Jehu E. Iputo
South African Medical Journal, 1999
"Objectives. This is a longitudinal cohort study of the learning styles and strategies of medical students in a problem-based, community-based curriculum as they progressed through tpe medical course. The purpose was to monitor and evaluate whether the programme was fulfilling the objective of producing self-directed and lifelong learners.
Methods. The short version of the Lancaster Inventory of Learning Styles was administered to the stu9-ents on admission and thereafter on a yearly basis through the first 4 years of the medical course. Data were fed onto a database and subsequently analysed using a commercially available statistical package.
Results. 140 students (falling to 106 by year 4) were interviewed and followed up through the study period. Of the students 75% were black and 25% were of Asian descent. On admission the students had high scores for individual achievement motivation, and for meaningful learning. They had moderate scores for reproducing learning, comprehension learning, operation learning and versatile learning. They had low scores for learning pathologies, especially globetrotting and improvidence. There was no sexual difference in learning styles. Asian students had significantly higher scores for meaningful learning and for versatile learning. The effect of the problem-based curriculum was to reduce the score for individual achievement, decrease the score for fear of examinations, increase the score for operation learning, increase the score for versatile learning, increase the score for syllabus boundness, and decrease the scores for learning pathologies, especially for improvidence and globetrotting.. By year 4, there was similarity in the learning styles of black and Asian students;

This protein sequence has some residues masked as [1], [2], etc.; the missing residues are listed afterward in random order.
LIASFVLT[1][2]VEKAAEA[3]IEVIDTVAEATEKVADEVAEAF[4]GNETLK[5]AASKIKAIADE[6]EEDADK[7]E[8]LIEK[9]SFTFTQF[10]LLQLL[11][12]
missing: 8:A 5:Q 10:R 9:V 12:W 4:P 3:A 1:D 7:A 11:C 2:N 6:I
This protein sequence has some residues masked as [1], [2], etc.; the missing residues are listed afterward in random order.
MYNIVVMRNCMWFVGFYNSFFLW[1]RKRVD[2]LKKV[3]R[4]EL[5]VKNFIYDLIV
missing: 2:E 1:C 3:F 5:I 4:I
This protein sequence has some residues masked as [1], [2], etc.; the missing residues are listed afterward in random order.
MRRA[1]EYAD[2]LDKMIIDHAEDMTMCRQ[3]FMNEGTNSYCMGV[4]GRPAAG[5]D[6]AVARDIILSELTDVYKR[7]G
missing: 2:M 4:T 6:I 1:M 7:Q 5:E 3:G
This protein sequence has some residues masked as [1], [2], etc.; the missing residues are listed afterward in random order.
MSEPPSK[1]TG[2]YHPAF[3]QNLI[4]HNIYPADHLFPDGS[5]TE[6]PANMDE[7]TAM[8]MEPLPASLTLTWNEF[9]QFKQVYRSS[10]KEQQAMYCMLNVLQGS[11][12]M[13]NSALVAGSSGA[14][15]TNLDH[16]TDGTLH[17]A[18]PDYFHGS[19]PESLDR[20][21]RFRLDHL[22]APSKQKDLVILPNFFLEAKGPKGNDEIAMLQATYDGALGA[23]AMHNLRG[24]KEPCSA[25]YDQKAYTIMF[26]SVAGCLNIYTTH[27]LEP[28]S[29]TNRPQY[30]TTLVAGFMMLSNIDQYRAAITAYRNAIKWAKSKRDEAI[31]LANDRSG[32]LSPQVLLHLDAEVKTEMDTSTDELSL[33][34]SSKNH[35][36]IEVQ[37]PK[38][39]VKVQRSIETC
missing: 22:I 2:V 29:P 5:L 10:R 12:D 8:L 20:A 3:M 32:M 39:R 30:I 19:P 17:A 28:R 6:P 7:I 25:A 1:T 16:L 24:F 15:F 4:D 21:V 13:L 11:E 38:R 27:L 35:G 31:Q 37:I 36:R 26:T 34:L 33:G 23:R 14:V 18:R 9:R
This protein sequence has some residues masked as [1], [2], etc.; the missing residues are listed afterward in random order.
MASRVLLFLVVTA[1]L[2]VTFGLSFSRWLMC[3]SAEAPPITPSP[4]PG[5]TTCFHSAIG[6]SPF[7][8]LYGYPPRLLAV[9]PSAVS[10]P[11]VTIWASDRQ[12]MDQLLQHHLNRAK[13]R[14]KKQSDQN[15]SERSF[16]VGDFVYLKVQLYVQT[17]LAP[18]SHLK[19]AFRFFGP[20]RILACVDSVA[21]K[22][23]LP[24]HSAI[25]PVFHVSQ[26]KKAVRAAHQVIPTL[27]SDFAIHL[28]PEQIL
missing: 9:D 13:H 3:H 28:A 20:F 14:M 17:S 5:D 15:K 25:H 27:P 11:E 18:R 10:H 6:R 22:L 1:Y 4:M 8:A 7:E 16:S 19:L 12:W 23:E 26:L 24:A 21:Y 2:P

Conclusion. The problem-based curriculum had a positive effect on the learning styles of the students, especially the black students."